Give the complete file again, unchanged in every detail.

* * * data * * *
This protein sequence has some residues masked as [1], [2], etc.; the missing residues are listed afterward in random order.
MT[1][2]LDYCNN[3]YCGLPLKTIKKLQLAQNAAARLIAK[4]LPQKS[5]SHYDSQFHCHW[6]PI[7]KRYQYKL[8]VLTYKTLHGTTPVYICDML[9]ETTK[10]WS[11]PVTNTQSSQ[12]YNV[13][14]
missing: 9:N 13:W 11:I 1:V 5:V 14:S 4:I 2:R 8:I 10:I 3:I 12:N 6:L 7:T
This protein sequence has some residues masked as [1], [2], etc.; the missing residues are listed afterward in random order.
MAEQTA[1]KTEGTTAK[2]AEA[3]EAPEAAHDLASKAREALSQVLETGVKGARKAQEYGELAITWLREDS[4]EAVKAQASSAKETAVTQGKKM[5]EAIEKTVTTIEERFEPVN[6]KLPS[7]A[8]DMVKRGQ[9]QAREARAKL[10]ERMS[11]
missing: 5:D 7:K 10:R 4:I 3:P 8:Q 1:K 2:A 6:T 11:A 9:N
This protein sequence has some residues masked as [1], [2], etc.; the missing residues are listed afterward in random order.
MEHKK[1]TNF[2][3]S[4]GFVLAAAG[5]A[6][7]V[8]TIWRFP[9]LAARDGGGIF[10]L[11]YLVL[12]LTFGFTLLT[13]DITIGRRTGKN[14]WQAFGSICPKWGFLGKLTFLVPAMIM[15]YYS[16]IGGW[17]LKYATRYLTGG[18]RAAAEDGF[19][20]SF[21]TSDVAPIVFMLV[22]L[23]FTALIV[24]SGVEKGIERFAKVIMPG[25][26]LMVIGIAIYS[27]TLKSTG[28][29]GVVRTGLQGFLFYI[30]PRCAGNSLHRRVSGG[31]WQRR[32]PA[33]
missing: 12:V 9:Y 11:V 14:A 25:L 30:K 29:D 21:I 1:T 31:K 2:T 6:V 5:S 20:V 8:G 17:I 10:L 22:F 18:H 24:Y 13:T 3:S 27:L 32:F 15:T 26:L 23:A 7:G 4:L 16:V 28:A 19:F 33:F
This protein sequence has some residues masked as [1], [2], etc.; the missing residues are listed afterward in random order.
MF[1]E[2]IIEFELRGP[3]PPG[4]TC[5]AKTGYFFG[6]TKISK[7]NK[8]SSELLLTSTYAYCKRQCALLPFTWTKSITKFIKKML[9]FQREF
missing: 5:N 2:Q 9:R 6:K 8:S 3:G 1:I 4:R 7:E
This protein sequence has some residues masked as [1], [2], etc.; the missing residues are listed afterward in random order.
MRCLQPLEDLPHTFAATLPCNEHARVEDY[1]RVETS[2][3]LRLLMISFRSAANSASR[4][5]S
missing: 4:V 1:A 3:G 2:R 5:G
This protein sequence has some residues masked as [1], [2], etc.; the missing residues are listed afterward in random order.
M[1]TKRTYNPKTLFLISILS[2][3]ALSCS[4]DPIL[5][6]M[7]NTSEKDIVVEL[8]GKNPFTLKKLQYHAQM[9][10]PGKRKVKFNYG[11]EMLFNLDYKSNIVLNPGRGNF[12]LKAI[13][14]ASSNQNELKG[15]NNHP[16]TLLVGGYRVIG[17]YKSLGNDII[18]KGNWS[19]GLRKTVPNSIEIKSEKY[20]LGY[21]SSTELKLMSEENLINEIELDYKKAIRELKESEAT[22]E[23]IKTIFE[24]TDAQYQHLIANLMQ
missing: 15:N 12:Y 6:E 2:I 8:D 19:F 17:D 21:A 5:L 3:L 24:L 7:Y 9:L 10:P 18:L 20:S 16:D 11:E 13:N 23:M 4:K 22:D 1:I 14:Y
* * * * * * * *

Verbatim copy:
This protein sequence has some residues masked as [1], [2], etc.; the missing residues are listed afterward in random order.
MT[1][2]LDYCNN[3]YCGLPLKTIKKLQLAQNAAARLIAK[4]LPQKS[5]SHYDSQFHCHW[6]PI[7]KRYQYKL[8]VLTYKTLHGTTPVYICDML[9]ETTK[10]WS[11]PVTNTQSSQ[12]YNV[13][14]
missing: 9:N 13:W 11:I 1:V 5:V 14:S 4:I 2:R 8:I 10:I 3:I 12:N 6:L 7:T
This protein sequence has some residues masked as [1], [2], etc.; the missing residues are listed afterward in random order.
MAEQTA[1]KTEGTTAK[2]AEA[3]EAPEAAHDLASKAREALSQVLETGVKGARKAQEYGELAITWLREDS[4]EAVKAQASSAKETAVTQGKKM[5]EAIEKTVTTIEERFEPVN[6]KLPS[7]A[8]DMVKRGQ[9]QAREARAKL[10]ERMS[11]
missing: 5:D 7:K 10:R 4:I 3:P 8:Q 1:K 2:A 6:T 11:A 9:N
This protein sequence has some residues masked as [1], [2], etc.; the missing residues are listed afterward in random order.
MEHKK[1]TNF[2][3]S[4]GFVLAAAG[5]A[6][7]V[8]TIWRFP[9]LAARDGGGIF[10]L[11]YLVL[12]LTFGFTLLT[13]DITIGRRTGKN[14]WQAFGSICPKWGFLGKLTFLVPAMIM[15]YYS[16]IGGW[17]LKYATRYLTGG[18]RAAAEDGF[19][20]SF[21]TSDVAPIVFMLV[22]L[23]FTALIV[24]SGVEKGIERFAKVIMPG[25][26]LMVIGIAIYS[27]TLKSTG[28][29]GVVRTGLQGFLFYI[30]PRCAGNSLHRRVSGG[31]WQRR[32]PA[33]
missing: 12:V 9:Y 11:V 14:A 25:L 30:K 29:D 21:I 1:T 31:K 2:T 6:V 5:S 20:V 8:G 17:I 10:L 22:F 18:H 24:Y 13:T 3:S 27:L 32:F 15:T 26:L 23:A 7:G 4:L 16:V 28:A 19:F 33:F
This protein sequence has some residues masked as [1], [2], etc.; the missing residues are listed afterward in random order.
MF[1]E[2]IIEFELRGP[3]PPG[4]TC[5]AKTGYFFG[6]TKISK[7]NK[8]SSELLLTSTYAYCKRQCALLPFTWTKSITKFIKKML[9]FQREF
missing: 5:N 2:Q 9:R 6:K 8:S 3:G 1:I 4:R 7:E
This protein sequence has some residues masked as [1], [2], etc.; the missing residues are listed afterward in random order.
MRCLQPLEDLPHTFAATLPCNEHARVEDY[1]RVETS[2][3]LRLLMISFRSAANSASR[4][5]S
missing: 4:V 1:A 3:G 2:R 5:G
This protein sequence has some residues masked as [1], [2], etc.; the missing residues are listed afterward in random order.
M[1]TKRTYNPKTLFLISILS[2][3]ALSCS[4]DPIL[5][6]M[7]NTSEKDIVVEL[8]GKNPFTLKKLQYHAQM[9][10]PGKRKVKFNYG[11]EMLFNLDYKSNIVLNPGRGNF[12]LKAI[13][14]ASSNQNELKG[15]NNHP[16]TLLVGGYRVIG[17]YKSLGNDII[18]KGNWS[19]GLRKTVPNSIEIKSEKY[20]LGY[21]SSTELKLMSEENLINEIELDYKKAIRELKESEAT[22]E[23]IKTIFE[24]TDAQYQHLIANLMQ
missing: 15:N 12:Y 6:E 2:I 8:D 19:F 17:D 21:A 5:L 3:L 24:L 7:Y 9:L 10:P 18:L 20:S 16:D 11:E 13:N 23:M 4:K 22:D 1:I 14:Y